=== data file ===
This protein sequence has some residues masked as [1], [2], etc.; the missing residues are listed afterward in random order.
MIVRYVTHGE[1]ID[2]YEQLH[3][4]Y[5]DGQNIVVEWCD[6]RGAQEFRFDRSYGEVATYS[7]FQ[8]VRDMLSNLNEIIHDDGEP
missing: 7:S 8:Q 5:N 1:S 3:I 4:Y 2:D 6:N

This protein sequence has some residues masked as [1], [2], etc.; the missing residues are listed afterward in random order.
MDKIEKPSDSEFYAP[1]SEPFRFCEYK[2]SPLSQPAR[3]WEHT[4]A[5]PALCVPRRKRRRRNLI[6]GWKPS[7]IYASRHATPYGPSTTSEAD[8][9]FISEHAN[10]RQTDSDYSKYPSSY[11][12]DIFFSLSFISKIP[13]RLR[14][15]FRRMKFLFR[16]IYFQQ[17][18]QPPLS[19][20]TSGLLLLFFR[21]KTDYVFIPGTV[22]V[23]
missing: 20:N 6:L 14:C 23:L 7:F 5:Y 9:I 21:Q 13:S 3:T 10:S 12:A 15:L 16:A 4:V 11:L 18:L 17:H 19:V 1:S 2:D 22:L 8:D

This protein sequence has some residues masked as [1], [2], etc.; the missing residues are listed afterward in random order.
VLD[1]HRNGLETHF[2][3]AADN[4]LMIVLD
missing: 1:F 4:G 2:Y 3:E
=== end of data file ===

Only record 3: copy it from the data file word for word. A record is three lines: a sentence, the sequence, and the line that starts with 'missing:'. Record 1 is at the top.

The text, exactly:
This protein sequence has some residues masked as [1], [2], etc.; the missing residues are listed afterward in random order.
VLD[1]HRNGLETHF[2][3]AADN[4]LMIVLD
missing: 1:F 4:G 2:Y 3:E